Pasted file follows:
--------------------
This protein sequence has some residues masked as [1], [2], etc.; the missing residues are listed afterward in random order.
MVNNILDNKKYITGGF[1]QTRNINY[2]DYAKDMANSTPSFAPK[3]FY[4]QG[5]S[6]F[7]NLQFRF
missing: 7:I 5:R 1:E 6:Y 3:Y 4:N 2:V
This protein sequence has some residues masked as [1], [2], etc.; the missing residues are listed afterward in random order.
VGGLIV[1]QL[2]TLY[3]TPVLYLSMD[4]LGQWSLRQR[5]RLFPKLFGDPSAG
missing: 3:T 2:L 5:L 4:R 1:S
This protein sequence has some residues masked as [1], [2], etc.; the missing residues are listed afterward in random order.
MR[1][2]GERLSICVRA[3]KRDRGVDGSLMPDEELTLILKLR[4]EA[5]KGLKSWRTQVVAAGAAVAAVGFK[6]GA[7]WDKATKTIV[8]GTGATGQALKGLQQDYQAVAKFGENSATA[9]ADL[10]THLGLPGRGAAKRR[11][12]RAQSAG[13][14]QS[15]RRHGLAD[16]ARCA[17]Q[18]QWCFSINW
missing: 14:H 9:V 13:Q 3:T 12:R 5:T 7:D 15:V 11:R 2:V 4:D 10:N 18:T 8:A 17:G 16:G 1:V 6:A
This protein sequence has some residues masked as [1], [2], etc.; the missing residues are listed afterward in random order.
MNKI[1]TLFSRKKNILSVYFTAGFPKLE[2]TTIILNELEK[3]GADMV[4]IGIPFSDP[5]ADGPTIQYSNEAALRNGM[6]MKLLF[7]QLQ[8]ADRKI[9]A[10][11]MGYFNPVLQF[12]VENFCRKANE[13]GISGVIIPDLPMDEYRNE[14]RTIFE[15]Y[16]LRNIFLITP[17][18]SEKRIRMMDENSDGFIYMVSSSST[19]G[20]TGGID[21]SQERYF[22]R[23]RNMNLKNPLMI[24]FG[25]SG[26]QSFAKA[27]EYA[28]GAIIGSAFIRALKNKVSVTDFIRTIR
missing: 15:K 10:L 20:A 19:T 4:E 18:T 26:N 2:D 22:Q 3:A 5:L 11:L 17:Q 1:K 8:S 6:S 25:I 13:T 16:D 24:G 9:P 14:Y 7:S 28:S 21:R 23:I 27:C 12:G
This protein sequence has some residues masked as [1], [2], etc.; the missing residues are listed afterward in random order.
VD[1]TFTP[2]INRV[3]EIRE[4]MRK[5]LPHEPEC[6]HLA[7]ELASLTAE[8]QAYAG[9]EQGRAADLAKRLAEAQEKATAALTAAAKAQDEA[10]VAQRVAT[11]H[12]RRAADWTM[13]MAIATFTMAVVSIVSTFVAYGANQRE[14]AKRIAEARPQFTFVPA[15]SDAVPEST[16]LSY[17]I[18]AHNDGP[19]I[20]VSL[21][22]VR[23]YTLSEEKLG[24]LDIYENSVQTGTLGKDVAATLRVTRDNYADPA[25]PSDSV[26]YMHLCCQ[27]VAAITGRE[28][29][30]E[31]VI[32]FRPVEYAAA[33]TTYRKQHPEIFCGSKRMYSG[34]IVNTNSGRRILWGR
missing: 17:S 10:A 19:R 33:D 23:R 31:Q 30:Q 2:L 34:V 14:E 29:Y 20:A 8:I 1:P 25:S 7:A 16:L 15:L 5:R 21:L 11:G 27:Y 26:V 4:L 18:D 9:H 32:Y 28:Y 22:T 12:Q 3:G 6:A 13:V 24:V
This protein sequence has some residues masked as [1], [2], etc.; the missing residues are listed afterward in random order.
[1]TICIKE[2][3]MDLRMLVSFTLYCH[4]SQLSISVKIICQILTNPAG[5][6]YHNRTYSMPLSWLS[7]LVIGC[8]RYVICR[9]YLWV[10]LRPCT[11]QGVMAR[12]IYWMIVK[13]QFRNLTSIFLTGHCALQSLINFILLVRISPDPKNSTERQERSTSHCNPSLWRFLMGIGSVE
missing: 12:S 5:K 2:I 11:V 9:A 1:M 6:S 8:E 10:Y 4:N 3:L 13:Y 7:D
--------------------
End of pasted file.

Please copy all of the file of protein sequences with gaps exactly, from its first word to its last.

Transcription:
This protein sequence has some residues masked as [1], [2], etc.; the missing residues are listed afterward in random order.
MVNNILDNKKYITGGF[1]QTRNINY[2]DYAKDMANSTPSFAPK[3]FY[4]QG[5]S[6]F[7]NLQFRF
missing: 7:I 5:R 1:E 6:Y 3:Y 4:N 2:V
This protein sequence has some residues masked as [1], [2], etc.; the missing residues are listed afterward in random order.
VGGLIV[1]QL[2]TLY[3]TPVLYLSMD[4]LGQWSLRQR[5]RLFPKLFGDPSAG
missing: 3:T 2:L 5:L 4:R 1:S
This protein sequence has some residues masked as [1], [2], etc.; the missing residues are listed afterward in random order.
MR[1][2]GERLSICVRA[3]KRDRGVDGSLMPDEELTLILKLR[4]EA[5]KGLKSWRTQVVAAGAAVAAVGFK[6]GA[7]WDKATKTIV[8]GTGATGQALKGLQQDYQAVAKFGENSATA[9]ADL[10]THLGLPGRGAAKRR[11][12]RAQSAG[13][14]QS[15]RRHGLAD[16]ARCA[17]Q[18]QWCFSINW
missing: 14:H 9:V 13:Q 3:T 12:R 5:T 7:D 15:V 11:R 2:V 4:D 10:N 18:T 8:A 17:G 16:G 1:V 6:A
This protein sequence has some residues masked as [1], [2], etc.; the missing residues are listed afterward in random order.
MNKI[1]TLFSRKKNILSVYFTAGFPKLE[2]TTIILNELEK[3]GADMV[4]IGIPFSDP[5]ADGPTIQYSNEAALRNGM[6]MKLLF[7]QLQ[8]ADRKI[9]A[10][11]MGYFNPVLQF[12]VENFCRKANE[13]GISGVIIPDLPMDEYRNE[14]RTIFE[15]Y[16]LRNIFLITP[17][18]SEKRIRMMDENSDGFIYMVSSSST[19]G[20]TGGID[21]SQERYF[22]R[23]RNMNLKNPLMI[24]FG[25]SG[26]QSFAKA[27]EYA[28]GAIIGSAFIRALKNKVSVTDFIRTIR
missing: 15:K 10:L 20:A 19:T 4:E 18:T 26:N 2:D 22:Q 3:A 5:L 11:L 17:Q 1:K 8:S 6:S 25:I 13:T 16:D 24:G 9:P 14:Y 7:S 28:S 21:R 23:I 27:C 12:G
This protein sequence has some residues masked as [1], [2], etc.; the missing residues are listed afterward in random order.
VD[1]TFTP[2]INRV[3]EIRE[4]MRK[5]LPHEPEC[6]HLA[7]ELASLTAE[8]QAYAG[9]EQGRAADLAKRLAEAQEKATAALTAAAKAQDEA[10]VAQRVAT[11]H[12]RRAADWTM[13]MAIATFTMAVVSIVSTFVAYGANQRE[14]AKRIAEARPQFTFVPA[15]SDAVPEST[16]LSY[17]I[18]AHNDGP[19]I[20]VSL[21][22]VR[23]YTLSEEKLG[24]LDIYENSVQTGTLGKDVAATLRVTRDNYADPA[25]PSDSV[26]YMHLCCQ[27]VAAITGRE[28][29][30]E[31]VI[32]FRPVEYAAA[33]TTYRKQHPEIFCGSKRMYSG[34]IVNTNSGRRILWGR
missing: 17:S 10:A 19:R 33:D 23:R 31:Q 30:Q 2:L 34:V 14:E 29:Y 20:A 8:I 1:P 25:S 7:A 16:L 15:L 5:R 21:L 11:G 27:Y 26:V 4:L 18:D 9:H 32:Y 28:Y 22:T 12:Q 3:G 6:A 13:V 24:V
This protein sequence has some residues masked as [1], [2], etc.; the missing residues are listed afterward in random order.
[1]TICIKE[2][3]MDLRMLVSFTLYCH[4]SQLSISVKIICQILTNPAG[5][6]YHNRTYSMPLSWLS[7]LVIGC[8]RYVICR[9]YLWV[10]LRPCT[11]QGVMAR[12]IYWMIVK[13]QFRNLTSIFLTGHCALQSLINFILLVRISPDPKNSTERQERSTSHCNPSLWRFLMGIGSVE
missing: 12:S 5:K 2:I 11:V 9:A 1:M 6:S 8:E 10:Y 4:N 3:L 13:Y 7:D